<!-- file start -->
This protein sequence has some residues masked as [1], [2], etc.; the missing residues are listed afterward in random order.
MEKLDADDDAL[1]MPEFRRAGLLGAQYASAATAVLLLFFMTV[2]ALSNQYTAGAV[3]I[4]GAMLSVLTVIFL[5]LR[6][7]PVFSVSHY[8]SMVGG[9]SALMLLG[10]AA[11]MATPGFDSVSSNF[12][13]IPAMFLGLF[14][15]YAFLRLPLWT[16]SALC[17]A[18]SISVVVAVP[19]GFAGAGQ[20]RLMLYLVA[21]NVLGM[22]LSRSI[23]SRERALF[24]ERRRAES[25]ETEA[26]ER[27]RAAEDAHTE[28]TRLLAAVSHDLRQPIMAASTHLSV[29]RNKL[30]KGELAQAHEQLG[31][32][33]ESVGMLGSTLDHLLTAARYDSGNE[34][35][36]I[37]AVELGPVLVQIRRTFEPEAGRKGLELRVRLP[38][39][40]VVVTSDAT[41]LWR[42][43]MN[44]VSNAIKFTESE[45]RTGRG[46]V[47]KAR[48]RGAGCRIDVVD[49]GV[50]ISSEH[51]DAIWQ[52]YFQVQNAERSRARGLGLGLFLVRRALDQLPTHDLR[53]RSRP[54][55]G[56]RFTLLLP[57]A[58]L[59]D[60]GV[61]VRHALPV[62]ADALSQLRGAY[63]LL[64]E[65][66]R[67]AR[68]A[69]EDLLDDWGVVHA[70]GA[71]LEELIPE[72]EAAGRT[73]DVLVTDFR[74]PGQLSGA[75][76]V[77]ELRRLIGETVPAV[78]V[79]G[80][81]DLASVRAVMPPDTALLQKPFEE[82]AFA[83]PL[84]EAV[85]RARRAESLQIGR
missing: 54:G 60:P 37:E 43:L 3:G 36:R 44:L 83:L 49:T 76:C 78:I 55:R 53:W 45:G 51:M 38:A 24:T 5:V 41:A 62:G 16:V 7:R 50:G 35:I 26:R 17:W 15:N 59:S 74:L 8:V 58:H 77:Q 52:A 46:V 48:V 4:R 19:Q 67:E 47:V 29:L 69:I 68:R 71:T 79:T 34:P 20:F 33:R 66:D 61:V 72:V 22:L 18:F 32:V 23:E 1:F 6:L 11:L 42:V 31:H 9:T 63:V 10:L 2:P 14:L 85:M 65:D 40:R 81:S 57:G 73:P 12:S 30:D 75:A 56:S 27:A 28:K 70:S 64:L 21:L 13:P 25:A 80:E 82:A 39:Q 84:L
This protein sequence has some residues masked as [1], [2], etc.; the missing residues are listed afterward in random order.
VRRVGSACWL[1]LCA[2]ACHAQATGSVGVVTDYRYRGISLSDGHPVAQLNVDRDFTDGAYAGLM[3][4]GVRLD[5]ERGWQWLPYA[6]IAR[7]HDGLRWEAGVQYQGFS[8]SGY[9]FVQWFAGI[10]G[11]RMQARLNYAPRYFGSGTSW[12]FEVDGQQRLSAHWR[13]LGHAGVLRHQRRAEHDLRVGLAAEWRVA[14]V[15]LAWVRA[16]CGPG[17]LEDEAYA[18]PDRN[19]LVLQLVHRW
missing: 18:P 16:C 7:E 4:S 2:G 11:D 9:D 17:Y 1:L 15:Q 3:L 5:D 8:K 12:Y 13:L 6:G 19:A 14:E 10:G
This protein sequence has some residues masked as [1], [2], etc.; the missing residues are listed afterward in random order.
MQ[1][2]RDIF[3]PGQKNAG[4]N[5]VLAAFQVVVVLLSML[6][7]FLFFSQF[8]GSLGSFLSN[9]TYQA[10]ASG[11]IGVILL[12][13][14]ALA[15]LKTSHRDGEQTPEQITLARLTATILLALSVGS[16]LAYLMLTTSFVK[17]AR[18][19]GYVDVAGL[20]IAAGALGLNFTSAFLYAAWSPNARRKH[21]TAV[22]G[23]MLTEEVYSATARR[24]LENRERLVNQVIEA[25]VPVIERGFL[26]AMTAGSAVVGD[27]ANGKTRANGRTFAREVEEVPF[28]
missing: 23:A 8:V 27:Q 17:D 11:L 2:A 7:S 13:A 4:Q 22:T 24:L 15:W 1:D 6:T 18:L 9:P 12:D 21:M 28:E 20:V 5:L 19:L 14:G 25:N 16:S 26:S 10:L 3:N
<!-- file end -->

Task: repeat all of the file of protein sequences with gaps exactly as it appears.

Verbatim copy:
This protein sequence has some residues masked as [1], [2], etc.; the missing residues are listed afterward in random order.
MEKLDADDDAL[1]MPEFRRAGLLGAQYASAATAVLLLFFMTV[2]ALSNQYTAGAV[3]I[4]GAMLSVLTVIFL[5]LR[6][7]PVFSVSHY[8]SMVGG[9]SALMLLG[10]AA[11]MATPGFDSVSSNF[12][13]IPAMFLGLF[14][15]YAFLRLPLWT[16]SALC[17]A[18]SISVVVAVP[19]GFAGAGQ[20]RLMLYLVA[21]NVLGM[22]LSRSI[23]SRERALF[24]ERRRAES[25]ETEA[26]ER[27]RAAEDAHTE[28]TRLLAAVSHDLRQPIMAASTHLSV[29]RNKL[30]KGELAQAHEQLG[31][32][33]ESVGMLGSTLDHLLTAARYDSGNE[34][35][36]I[37]AVELGPVLVQIRRTFEPEAGRKGLELRVRLP[38][39][40]VVVTSDAT[41]LWR[42][43]MN[44]VSNAIKFTESE[45]RTGRG[46]V[47]KAR[48]RGAGCRIDVVD[49]GV[50]ISSEH[51]DAIWQ[52]YFQVQNAERSRARGLGLGLFLVRRALDQLPTHDLR[53]RSRP[54][55]G[56]RFTLLLP[57]A[58]L[59]D[60]GV[61]VRHALPV[62]ADALSQLRGAY[63]LL[64]E[65][66]R[67]AR[68]A[69]EDLLDDWGVVHA[70]GA[71]LEELIPE[72]EAAGRT[73]DVLVTDFR[74]PGQLSGA[75][76]V[77]ELRRLIGETVPAV[78]V[79]G[80][81]DLASVRAVMPPDTALLQKPFEE[82]AFA[83]PL[84]EAV[85]RARRAESLQIGR
missing: 54:G 60:P 37:E 43:L 3:G 36:R 44:L 83:L 49:T 76:C 78:I 55:R 53:W 45:G 51:M 38:A 24:T 5:V 41:A 62:G 16:V 7:R 50:G 35:I 26:R 17:W 15:N 59:S 74:L 8:V 58:H 77:Q 52:A 46:V 48:V 4:R 19:Q 67:E 47:V 29:L 69:I 68:R 71:T 79:T 34:P 20:F 33:R 66:D 61:V 72:V 22:L 18:F 32:V 23:E 1:F 6:L 11:L 42:V 31:H 9:T 63:V 10:L 2:P 14:L 85:M 65:D 40:R 81:S 57:G 73:P 12:S 30:D 75:A 56:S 27:A 28:K 70:S 64:L 21:L 13:P 25:A 80:E 82:A 39:Q 84:L
This protein sequence has some residues masked as [1], [2], etc.; the missing residues are listed afterward in random order.
VRRVGSACWL[1]LCA[2]ACHAQATGSVGVVTDYRYRGISLSDGHPVAQLNVDRDFTDGAYAGLM[3][4]GVRLD[5]ERGWQWLPYA[6]IAR[7]HDGLRWEAGVQYQGFS[8]SGY[9]FVQWFAGI[10]G[11]RMQARLNYAPRYFGSGTSW[12]FEVDGQQRLSAHWR[13]LGHAGVLRHQRRAEHDLRVGLAAEWRVA[14]V[15]LAWVRA[16]CGPG[17]LEDEAYA[18]PDRN[19]LVLQLVHRW
missing: 18:P 16:C 7:E 4:S 2:G 11:D 9:D 17:Y 1:L 15:Q 3:L 5:D 8:K 12:Y 13:L 6:G 19:A 14:E 10:G
This protein sequence has some residues masked as [1], [2], etc.; the missing residues are listed afterward in random order.
MQ[1][2]RDIF[3]PGQKNAG[4]N[5]VLAAFQVVVVLLSML[6][7]FLFFSQF[8]GSLGSFLSN[9]TYQA[10]ASG[11]IGVILL[12][13][14]ALA[15]LKTSHRDGEQTPEQITLARLTATILLALSVGS[16]LAYLMLTTSFVK[17]AR[18][19]GYVDVAGL[20]IAAGALGLNFTSAFLYAAWSPNARRKH[21]TAV[22]G[23]MLTEEVYSATARR[24]LENRERLVNQVIEA[25]VPVIERGFL[26]AMTAGSAVVGD[27]ANGKTRANGRTFAREVEEVPF[28]
missing: 23:A 8:V 27:Q 17:D 11:L 2:A 7:S 13:A 4:Q 22:T 24:L 15:W 1:D 6:T 18:L 9:P 12:D 21:M 28:E 20:V 5:L 19:L 14:G 25:N 16:S 26:S 10:L 3:N